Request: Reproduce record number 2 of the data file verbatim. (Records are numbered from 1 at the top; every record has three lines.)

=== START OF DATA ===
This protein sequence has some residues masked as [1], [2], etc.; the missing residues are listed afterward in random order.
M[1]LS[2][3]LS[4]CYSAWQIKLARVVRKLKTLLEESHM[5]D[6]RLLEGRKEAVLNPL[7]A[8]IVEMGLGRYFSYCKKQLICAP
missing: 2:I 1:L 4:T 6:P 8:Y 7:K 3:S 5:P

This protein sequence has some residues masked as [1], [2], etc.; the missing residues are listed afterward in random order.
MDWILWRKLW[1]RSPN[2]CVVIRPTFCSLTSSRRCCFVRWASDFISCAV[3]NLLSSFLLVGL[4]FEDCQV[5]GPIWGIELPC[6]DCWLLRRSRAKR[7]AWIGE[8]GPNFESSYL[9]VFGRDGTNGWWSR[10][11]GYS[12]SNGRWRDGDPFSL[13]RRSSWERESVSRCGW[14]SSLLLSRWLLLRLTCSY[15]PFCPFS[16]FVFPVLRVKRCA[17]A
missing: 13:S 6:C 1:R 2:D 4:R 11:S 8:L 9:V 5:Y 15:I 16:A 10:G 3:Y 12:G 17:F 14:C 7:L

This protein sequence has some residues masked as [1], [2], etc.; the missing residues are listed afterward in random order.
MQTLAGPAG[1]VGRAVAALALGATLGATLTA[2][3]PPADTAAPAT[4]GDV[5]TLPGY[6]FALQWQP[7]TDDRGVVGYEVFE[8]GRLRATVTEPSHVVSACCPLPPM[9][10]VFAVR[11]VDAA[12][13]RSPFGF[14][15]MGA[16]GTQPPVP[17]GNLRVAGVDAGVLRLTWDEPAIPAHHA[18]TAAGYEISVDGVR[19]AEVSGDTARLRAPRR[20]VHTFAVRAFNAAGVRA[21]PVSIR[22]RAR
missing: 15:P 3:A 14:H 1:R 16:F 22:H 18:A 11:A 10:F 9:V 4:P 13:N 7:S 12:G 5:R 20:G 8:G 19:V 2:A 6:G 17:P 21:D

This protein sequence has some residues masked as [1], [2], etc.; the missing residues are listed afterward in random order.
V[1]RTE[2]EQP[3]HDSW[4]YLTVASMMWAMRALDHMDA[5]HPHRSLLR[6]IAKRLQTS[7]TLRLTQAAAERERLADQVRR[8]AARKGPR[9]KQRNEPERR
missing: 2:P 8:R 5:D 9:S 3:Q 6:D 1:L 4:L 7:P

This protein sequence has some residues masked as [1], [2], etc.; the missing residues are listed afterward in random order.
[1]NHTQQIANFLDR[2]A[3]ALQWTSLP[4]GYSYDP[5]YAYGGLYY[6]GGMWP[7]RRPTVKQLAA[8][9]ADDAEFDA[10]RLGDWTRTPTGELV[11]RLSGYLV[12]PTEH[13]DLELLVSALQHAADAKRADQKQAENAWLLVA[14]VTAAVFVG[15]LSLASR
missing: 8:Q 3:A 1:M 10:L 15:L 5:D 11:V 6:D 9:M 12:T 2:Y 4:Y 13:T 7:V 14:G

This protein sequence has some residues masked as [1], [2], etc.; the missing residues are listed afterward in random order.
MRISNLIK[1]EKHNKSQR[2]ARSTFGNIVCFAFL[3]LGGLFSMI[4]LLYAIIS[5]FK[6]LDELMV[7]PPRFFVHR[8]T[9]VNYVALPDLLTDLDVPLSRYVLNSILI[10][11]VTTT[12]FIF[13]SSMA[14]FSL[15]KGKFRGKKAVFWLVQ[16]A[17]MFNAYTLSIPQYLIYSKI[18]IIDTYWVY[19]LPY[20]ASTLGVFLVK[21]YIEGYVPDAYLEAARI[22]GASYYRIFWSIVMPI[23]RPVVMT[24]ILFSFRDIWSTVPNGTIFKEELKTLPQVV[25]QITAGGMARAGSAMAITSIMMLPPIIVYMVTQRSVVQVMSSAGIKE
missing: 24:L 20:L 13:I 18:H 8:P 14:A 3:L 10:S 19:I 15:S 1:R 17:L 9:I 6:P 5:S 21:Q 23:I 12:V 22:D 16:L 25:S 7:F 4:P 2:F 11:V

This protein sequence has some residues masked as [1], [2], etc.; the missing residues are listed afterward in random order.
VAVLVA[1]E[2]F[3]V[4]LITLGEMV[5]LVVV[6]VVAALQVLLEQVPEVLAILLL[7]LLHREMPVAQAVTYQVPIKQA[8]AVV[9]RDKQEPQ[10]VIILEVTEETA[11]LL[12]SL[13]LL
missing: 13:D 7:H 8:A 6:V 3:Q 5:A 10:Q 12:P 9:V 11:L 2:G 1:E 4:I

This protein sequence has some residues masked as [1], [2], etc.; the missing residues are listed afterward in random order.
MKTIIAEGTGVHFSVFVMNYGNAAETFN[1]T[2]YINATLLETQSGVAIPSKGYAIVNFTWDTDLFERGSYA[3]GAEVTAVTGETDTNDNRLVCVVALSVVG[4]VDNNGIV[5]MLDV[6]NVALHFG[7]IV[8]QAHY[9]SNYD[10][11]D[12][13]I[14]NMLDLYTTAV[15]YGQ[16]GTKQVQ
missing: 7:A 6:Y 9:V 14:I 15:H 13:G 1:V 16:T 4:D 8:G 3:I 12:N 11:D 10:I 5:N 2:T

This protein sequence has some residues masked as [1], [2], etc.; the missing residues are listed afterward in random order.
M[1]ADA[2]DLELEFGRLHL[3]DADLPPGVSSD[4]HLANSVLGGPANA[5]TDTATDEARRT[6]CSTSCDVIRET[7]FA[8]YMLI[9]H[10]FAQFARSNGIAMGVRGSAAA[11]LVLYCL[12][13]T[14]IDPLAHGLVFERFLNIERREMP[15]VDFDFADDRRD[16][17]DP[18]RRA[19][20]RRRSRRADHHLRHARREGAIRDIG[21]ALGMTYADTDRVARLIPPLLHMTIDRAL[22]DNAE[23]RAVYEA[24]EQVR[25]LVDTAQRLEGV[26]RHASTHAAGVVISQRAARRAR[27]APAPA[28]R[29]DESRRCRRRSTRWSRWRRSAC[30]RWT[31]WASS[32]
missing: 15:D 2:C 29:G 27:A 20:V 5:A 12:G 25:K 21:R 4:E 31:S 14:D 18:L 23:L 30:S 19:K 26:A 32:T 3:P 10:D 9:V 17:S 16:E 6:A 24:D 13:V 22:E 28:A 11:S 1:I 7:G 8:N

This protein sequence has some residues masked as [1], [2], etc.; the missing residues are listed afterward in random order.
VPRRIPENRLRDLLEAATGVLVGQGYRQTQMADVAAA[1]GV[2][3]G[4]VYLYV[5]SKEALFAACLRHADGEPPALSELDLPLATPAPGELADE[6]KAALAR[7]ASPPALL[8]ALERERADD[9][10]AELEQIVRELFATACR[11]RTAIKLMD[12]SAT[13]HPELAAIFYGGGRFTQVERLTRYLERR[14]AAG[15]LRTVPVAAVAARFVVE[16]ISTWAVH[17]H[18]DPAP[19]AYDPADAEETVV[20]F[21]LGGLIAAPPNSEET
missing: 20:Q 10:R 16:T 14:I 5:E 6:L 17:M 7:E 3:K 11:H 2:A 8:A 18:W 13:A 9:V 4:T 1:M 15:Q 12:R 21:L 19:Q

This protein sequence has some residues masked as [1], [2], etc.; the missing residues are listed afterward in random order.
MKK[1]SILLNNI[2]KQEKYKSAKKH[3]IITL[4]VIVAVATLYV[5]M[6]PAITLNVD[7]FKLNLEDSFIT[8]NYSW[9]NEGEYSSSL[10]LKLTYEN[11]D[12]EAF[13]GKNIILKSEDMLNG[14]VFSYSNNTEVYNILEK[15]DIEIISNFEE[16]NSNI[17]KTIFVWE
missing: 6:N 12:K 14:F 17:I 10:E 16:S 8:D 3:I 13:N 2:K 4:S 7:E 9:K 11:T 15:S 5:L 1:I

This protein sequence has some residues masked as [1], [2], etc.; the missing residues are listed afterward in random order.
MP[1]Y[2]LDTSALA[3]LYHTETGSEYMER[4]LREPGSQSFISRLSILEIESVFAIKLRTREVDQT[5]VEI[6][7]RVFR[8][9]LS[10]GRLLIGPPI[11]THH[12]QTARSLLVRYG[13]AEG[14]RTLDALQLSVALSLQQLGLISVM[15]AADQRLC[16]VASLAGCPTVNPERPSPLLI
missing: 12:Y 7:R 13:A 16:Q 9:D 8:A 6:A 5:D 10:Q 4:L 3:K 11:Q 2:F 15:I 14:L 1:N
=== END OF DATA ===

This protein sequence has some residues masked as [1], [2], etc.; the missing residues are listed afterward in random order.
MDWILWRKLW[1]RSPN[2]CVVIRPTFCSLTSSRRCCFVRWASDFISCAV[3]NLLSSFLLVGL[4]FEDCQV[5]GPIWGIELPC[6]DCWLLRRSRAKR[7]AWIGE[8]GPNFESSYL[9]VFGRDGTNGWWSR[10][11]GYS[12]SNGRWRDGDPFSL[13]RRSSWERESVSRCGW[14]SSLLLSRWLLLRLTCSY[15]PFCPFS[16]FVFPVLRVKRCA[17]A
missing: 13:S 6:C 1:R 2:D 4:R 11:S 8:L 9:V 5:Y 15:I 16:A 10:G 3:Y 12:G 17:F 14:C 7:L